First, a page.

Last month, Shibuya same-sex partners like Bob Tobin and Hitoshi Ohashi were forced to travel to progressive destinations like California in order to say their vows. And even then, those unions were deemed illegitimate by the Japanese government. But April 1 was a new day for the Tokyo ward’s LGBT community, as its local district assembly became the nation’s first to recognize same-sex marriage.
By Kyle Mullin
“I’m thrilled. It’s a major step forward,” Tobin—an author and Tokyo resident who also runs an art gallery with his partner—tells Tokyo Weekender during a recent interview, adding that he hopes the announcement will set a precedent in the capital’s 22 other wards, along with other cities across the country. “There are a lot of challenges ahead, but these challenges will be overcome—and soon.”
Akiko Shimizu, an associate professor of Gender and Sexuality Studies at Tokyo University, is far less optimistic than Tobin. She says that many members of Tokyo’s queer community find the new statute “disconcerting” because those same-sex partnerships still need to approved by the head of the ward before they can go on to be recognized officially.
“There are a lot of challenges ahead, but these challenges will be overcome—and soon.”
Shimizu adds that the statute, as is, leaves her with many questions, such as: “What will the criteria be for the head of the ward to accept these couples? How are they going to decide who’s to be approved? What will the consequences of that kind of ‘approval’ be for the various existing forms of gay partnership in Tokyo?”
So far, her questions have gone unanswered. In an earlier Facebook post she also raised concerns about the new statute being used as a political ploy designed to distract the public from Tokyo’s rampant gentrification and evacuation of homeless people ahead of its hosting of the 2020 Summer Olympics. Pointing out a limitation initially misunderstood by a major news agency, she cautions that the statute “is NOT a legalization of same-sex partnership or marriage (ABC is misleading in this regard). Shibuya has made it very clear that the so-called ‘recognition’ isn’t legally binding.”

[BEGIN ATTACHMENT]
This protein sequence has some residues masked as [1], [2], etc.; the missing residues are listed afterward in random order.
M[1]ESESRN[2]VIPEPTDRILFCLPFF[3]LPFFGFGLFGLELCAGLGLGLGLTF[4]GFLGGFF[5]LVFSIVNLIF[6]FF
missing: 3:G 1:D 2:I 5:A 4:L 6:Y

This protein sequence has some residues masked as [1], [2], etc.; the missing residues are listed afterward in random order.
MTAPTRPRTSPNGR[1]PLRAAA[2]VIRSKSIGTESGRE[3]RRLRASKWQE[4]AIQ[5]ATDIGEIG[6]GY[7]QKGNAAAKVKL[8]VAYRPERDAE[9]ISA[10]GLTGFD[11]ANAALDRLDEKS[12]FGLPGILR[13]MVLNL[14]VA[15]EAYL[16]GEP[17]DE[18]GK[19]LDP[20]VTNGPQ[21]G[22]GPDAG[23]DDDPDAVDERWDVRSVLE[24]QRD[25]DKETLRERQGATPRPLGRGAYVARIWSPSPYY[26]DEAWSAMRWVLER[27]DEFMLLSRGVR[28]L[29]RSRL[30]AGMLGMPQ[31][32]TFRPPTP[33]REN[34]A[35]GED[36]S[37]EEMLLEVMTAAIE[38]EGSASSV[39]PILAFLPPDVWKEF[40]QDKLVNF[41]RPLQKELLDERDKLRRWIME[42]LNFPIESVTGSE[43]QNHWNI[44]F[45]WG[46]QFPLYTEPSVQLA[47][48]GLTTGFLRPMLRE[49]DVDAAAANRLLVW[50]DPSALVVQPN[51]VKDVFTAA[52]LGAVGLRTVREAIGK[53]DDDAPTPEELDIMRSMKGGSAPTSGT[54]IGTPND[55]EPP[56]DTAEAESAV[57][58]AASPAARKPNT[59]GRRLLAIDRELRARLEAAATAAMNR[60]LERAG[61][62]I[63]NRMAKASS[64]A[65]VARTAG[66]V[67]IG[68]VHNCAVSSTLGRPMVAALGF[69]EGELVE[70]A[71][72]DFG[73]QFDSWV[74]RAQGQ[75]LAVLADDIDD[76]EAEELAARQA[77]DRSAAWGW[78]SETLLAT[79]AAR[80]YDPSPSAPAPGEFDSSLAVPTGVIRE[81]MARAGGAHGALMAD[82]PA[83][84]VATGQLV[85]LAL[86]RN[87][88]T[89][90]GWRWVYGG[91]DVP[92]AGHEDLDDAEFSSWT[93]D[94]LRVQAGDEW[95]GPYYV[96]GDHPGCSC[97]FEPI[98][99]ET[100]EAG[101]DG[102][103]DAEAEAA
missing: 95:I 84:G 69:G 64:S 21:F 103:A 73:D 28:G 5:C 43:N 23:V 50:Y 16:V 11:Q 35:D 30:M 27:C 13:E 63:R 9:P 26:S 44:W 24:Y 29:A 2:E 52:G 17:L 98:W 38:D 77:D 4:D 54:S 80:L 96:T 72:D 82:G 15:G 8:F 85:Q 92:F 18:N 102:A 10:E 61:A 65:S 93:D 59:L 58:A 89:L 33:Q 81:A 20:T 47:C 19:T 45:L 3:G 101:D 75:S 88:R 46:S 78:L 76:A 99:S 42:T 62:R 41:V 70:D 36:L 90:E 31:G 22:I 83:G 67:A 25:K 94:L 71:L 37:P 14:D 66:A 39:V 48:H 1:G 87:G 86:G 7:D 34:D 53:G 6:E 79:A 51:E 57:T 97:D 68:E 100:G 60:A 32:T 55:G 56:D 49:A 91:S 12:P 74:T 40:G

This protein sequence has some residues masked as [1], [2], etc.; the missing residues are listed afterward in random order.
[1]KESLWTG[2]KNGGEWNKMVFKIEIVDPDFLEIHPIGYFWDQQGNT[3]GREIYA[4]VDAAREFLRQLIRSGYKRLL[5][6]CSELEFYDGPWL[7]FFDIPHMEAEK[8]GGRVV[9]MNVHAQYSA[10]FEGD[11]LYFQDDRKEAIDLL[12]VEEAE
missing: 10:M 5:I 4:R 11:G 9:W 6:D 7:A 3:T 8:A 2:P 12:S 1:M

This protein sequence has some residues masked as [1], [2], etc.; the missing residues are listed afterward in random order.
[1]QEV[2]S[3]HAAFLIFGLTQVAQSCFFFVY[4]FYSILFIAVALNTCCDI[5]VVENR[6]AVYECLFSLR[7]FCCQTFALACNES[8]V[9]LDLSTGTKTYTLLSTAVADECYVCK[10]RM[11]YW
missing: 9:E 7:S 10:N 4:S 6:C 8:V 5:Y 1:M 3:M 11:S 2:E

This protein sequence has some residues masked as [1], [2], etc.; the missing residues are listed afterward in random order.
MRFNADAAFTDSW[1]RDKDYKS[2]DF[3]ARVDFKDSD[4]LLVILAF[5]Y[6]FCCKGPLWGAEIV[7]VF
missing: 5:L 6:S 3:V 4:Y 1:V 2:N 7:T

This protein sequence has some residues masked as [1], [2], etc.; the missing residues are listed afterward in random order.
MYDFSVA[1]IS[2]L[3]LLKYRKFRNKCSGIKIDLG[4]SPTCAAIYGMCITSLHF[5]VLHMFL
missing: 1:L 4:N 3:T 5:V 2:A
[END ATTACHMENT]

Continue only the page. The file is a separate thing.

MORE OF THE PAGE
And yet, she couldn’t help but concede in the post that “Protecting LGBT rights is important in #Japan, where the ntl. gov. has zero regard for them. Shibuya’s measure = an important step forward.” But Shimizu ended the post writing: “we must keep in mind what human rights violations this ‘step forward’ is coupled with. One right doesn’t make other wrongs go away.”
“We must keep in mind what human rights violation this ‘step forward’ is coupled with. One right doesn’t make other wrongs go away.One right doesn’t make other wrongs go away.”
Despite Tobin’s joy at hearing about the approval of the statute, he acknowledges some of the limits of the new statute. “I understand her [Shimizu’s] concerns and they are legitimate. We should not have to get this kind of approval. It’s a bad aspect—but think of this—there is so much attention given to this issue now because of Shibuya—it’s a first step.”
Aside from raising awareness and sparking discourse about LGBT issues, the bill should also remove restrictions that have kept queer couples from visiting each other in the hospital and renting apartments together, according to a recent Reuters report.
Tobin says such restrictions remind him of the subtler societal barriers the queer community has had to negotiate. When he worked as a professor at Keio University, Tobin says he said that many of his gay Japanese colleagues wore wedding bands and talked in a coded language to ward off bigotry. He adds that “all of this takes effort and the fear of being found out prevents people from doing all they can do.”
He has equally unsettling memories about the prejudice he faced during his first professorship in California, an incident that taught him lessons about homophobia that would last a lifetime. “In the worst cases, closet cases make life miserable for those who are out. In California where I was a professor, a gay closeted dean heaped his vitriol on those of us who were out and sabotaged our efforts, which in some cases meant denial of tenure.”
But now, Tobin—whose upcoming book “Starting Your Beautiful Life,” will, in part, discuss a number of LGBT issues—prefers to focus on the future, and what the new Shibuya bill can offer the community. He’s not concerned with the statute’s finer points, or its potential flaws. Instead, he’s more interested in its deeper implications.
“Sure there might be some potential problems like taxes, legal standing, hospital visits, dealing with parents, and so on,” he says of the bill’s potential loopholes, before pointing out the crux of the matter, in his mind: “It’s more about societal understanding and recognition for me.”